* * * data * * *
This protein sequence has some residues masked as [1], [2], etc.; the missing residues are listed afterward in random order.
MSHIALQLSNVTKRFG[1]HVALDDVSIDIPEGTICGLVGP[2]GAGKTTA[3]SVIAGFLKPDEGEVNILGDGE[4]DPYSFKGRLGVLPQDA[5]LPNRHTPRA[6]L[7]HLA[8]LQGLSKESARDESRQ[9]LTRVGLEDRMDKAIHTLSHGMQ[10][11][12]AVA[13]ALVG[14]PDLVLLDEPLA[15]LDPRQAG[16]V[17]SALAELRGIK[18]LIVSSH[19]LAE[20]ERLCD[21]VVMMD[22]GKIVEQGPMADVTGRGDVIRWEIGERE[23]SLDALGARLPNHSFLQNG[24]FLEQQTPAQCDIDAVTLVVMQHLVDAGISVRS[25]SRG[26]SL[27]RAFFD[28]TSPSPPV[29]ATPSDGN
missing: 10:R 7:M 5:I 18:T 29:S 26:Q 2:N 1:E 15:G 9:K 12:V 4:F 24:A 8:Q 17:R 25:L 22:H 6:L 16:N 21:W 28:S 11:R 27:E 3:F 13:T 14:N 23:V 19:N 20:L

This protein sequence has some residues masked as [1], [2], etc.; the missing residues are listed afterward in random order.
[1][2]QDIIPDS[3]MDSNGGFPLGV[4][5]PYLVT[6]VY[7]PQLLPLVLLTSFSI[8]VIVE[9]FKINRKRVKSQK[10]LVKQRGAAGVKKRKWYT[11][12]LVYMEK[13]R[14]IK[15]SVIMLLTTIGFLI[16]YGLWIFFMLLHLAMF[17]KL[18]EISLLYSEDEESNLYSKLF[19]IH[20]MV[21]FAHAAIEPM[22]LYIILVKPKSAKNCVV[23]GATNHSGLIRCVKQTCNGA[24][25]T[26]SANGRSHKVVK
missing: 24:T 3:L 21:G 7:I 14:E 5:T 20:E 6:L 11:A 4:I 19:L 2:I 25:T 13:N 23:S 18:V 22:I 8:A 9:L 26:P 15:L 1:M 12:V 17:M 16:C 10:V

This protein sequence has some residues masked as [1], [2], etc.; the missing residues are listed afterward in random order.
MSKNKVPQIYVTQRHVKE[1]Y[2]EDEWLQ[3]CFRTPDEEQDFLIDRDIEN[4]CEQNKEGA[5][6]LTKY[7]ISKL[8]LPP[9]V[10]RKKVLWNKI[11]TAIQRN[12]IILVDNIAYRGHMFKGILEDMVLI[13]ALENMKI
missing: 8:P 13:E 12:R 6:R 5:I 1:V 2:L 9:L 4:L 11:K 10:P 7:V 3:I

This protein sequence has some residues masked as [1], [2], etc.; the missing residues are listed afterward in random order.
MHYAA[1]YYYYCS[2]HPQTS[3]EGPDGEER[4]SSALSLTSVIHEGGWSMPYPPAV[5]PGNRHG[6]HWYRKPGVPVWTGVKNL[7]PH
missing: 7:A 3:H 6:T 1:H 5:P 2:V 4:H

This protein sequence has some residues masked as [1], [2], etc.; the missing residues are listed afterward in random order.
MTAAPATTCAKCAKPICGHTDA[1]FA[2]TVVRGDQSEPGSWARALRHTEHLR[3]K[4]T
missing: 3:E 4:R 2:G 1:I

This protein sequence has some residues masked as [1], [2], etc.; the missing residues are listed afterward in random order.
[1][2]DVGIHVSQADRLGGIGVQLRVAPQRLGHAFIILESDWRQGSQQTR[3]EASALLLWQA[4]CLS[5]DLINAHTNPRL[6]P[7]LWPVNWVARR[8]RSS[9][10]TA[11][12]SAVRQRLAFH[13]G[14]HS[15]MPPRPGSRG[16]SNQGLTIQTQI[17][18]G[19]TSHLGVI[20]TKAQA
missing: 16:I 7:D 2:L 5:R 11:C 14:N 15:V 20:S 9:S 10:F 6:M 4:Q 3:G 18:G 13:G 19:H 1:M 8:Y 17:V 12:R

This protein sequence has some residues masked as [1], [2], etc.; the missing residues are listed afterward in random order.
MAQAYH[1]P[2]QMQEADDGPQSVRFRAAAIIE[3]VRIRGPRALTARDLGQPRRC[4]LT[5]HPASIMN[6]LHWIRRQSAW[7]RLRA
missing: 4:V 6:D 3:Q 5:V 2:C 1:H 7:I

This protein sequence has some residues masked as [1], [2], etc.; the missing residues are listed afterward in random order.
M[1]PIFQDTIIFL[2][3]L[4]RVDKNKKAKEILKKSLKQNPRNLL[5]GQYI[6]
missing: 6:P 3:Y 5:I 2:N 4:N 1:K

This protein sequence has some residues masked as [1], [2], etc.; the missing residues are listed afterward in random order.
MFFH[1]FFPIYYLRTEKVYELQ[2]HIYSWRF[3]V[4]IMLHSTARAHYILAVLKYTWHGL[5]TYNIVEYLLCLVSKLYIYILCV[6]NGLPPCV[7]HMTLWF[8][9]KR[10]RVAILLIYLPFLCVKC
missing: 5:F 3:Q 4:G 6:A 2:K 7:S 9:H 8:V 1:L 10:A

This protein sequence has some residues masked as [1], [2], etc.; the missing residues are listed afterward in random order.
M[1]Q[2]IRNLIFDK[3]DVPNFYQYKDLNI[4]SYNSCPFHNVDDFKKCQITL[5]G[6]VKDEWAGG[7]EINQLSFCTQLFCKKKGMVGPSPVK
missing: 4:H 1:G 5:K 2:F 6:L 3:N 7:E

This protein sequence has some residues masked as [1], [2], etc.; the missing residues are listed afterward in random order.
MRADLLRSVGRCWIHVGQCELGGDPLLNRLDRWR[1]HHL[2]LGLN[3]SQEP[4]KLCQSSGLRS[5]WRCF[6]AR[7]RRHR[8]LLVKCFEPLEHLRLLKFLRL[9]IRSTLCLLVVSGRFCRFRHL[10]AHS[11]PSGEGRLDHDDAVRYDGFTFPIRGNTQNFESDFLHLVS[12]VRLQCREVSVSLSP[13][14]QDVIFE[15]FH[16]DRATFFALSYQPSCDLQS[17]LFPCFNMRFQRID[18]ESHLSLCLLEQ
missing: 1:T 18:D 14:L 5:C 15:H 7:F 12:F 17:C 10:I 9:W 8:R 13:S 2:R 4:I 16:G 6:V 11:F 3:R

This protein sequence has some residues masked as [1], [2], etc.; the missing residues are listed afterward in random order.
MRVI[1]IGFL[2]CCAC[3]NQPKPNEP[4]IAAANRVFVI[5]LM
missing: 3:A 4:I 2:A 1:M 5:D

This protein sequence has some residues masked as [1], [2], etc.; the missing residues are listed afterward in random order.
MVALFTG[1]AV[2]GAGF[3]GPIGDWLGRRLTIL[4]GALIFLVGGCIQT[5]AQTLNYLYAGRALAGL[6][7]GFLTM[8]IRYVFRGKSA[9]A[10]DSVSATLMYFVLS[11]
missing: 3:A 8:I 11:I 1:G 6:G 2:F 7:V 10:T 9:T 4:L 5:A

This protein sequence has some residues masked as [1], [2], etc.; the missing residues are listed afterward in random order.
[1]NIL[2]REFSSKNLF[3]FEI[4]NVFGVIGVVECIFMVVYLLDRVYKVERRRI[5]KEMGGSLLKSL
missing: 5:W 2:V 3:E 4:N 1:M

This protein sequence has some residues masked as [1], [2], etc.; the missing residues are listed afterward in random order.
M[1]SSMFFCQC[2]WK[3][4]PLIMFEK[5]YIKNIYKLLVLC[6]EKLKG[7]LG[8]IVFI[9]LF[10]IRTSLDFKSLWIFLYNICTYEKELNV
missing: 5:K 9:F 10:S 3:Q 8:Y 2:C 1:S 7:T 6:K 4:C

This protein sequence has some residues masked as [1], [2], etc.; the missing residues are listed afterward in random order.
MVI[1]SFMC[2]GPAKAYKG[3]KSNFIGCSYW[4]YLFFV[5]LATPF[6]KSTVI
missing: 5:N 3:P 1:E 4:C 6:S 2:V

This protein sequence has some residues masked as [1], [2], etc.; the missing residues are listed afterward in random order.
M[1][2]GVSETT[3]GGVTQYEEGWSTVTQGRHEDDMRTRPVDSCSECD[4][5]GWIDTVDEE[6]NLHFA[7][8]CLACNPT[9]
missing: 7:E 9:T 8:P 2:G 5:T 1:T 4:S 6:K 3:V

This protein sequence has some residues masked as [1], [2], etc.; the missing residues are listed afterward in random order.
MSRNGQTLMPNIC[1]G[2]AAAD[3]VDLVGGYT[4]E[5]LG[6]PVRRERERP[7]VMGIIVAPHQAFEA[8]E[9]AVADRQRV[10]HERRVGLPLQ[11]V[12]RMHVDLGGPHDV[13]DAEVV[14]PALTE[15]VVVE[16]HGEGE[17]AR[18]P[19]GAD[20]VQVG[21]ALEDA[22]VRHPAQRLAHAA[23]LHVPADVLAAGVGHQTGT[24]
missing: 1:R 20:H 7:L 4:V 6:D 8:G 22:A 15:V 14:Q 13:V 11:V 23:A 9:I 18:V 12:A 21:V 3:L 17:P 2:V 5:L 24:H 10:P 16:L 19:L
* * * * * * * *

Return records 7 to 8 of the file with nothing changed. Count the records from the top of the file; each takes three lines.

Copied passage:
This protein sequence has some residues masked as [1], [2], etc.; the missing residues are listed afterward in random order.
MAQAYH[1]P[2]QMQEADDGPQSVRFRAAAIIE[3]VRIRGPRALTARDLGQPRRC[4]LT[5]HPASIMN[6]LHWIRRQSAW[7]RLRA
missing: 4:V 6:D 3:Q 5:V 2:C 1:H 7:I

This protein sequence has some residues masked as [1], [2], etc.; the missing residues are listed afterward in random order.
M[1]PIFQDTIIFL[2][3]L[4]RVDKNKKAKEILKKSLKQNPRNLL[5]GQYI[6]
missing: 6:P 3:Y 5:I 2:N 4:N 1:K